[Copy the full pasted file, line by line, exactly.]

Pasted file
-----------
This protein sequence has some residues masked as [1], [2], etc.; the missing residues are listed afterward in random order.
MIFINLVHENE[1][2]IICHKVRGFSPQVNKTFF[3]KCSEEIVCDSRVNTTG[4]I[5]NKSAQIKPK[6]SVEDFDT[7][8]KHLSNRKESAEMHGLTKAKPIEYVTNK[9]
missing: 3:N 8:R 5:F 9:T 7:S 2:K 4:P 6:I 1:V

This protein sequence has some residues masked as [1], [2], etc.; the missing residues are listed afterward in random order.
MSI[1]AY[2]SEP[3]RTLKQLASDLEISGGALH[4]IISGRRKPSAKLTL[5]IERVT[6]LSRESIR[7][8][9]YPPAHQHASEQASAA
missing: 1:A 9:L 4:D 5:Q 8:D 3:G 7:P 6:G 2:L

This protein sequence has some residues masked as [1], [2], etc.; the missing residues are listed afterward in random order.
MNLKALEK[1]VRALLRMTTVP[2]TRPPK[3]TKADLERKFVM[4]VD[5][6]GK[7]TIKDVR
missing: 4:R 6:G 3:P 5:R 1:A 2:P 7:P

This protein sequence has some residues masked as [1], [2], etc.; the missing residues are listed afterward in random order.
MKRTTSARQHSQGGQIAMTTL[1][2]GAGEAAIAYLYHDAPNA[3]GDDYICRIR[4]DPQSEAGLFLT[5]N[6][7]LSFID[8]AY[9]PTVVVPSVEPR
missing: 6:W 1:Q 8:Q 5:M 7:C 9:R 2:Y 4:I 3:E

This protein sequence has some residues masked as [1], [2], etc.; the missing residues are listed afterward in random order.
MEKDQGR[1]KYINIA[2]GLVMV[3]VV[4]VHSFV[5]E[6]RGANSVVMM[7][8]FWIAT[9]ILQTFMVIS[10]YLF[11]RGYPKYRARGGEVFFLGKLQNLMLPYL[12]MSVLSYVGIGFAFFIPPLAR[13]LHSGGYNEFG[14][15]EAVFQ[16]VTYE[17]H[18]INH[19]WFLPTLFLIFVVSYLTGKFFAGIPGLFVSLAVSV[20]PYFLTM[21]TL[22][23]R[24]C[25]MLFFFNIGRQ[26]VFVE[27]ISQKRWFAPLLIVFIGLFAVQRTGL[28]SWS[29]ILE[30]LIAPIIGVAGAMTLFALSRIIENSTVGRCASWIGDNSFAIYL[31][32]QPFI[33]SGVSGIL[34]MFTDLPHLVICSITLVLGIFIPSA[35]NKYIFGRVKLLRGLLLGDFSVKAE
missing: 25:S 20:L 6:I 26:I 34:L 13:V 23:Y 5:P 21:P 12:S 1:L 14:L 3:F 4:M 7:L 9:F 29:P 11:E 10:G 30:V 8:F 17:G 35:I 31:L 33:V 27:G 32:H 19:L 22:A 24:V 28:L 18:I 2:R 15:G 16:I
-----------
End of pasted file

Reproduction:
This protein sequence has some residues masked as [1], [2], etc.; the missing residues are listed afterward in random order.
MIFINLVHENE[1][2]IICHKVRGFSPQVNKTFF[3]KCSEEIVCDSRVNTTG[4]I[5]NKSAQIKPK[6]SVEDFDT[7][8]KHLSNRKESAEMHGLTKAKPIEYVTNK[9]
missing: 3:N 8:R 5:F 9:T 7:S 2:K 4:P 6:I 1:V

This protein sequence has some residues masked as [1], [2], etc.; the missing residues are listed afterward in random order.
MSI[1]AY[2]SEP[3]RTLKQLASDLEISGGALH[4]IISGRRKPSAKLTL[5]IERVT[6]LSRESIR[7][8][9]YPPAHQHASEQASAA
missing: 1:A 9:L 4:D 5:Q 8:D 3:G 7:P 6:G 2:L

This protein sequence has some residues masked as [1], [2], etc.; the missing residues are listed afterward in random order.
MNLKALEK[1]VRALLRMTTVP[2]TRPPK[3]TKADLERKFVM[4]VD[5][6]GK[7]TIKDVR
missing: 4:R 6:G 3:P 5:R 1:A 2:P 7:P

This protein sequence has some residues masked as [1], [2], etc.; the missing residues are listed afterward in random order.
MKRTTSARQHSQGGQIAMTTL[1][2]GAGEAAIAYLYHDAPNA[3]GDDYICRIR[4]DPQSEAGLFLT[5]N[6][7]LSFID[8]AY[9]PTVVVPSVEPR
missing: 6:W 1:Q 8:Q 5:M 7:C 9:R 2:Y 4:I 3:E

This protein sequence has some residues masked as [1], [2], etc.; the missing residues are listed afterward in random order.
MEKDQGR[1]KYINIA[2]GLVMV[3]VV[4]VHSFV[5]E[6]RGANSVVMM[7][8]FWIAT[9]ILQTFMVIS[10]YLF[11]RGYPKYRARGGEVFFLGKLQNLMLPYL[12]MSVLSYVGIGFAFFIPPLAR[13]LHSGGYNEFG[14][15]EAVFQ[16]VTYE[17]H[18]INH[19]WFLPTLFLIFVVSYLTGKFFAGIPGLFVSLAVSV[20]PYFLTM[21]TL[22][23]R[24]C[25]MLFFFNIGRQ[26]VFVE[27]ISQKRWFAPLLIVFIGLFAVQRTGL[28]SWS[29]ILE[30]LIAPIIGVAGAMTLFALSRIIENSTVGRCASWIGDNSFAIYL[31][32]QPFI[33]SGVSGIL[34]MFTDLPHLVICSITLVLGIFIPSA[35]NKYIFGRVKLLRGLLLGDFSVKAE
missing: 25:S 20:L 6:I 26:I 34:L 13:V 23:Y 5:P 21:P 12:S 1:L 14:L 3:F 4:M 7:L 9:F 29:P 11:E 10:G 30:V 8:F 17:G 35:I 31:L 33:V 27:G 32:H 19:L 22:A 24:V 28:L 18:I 2:R 15:G 16:I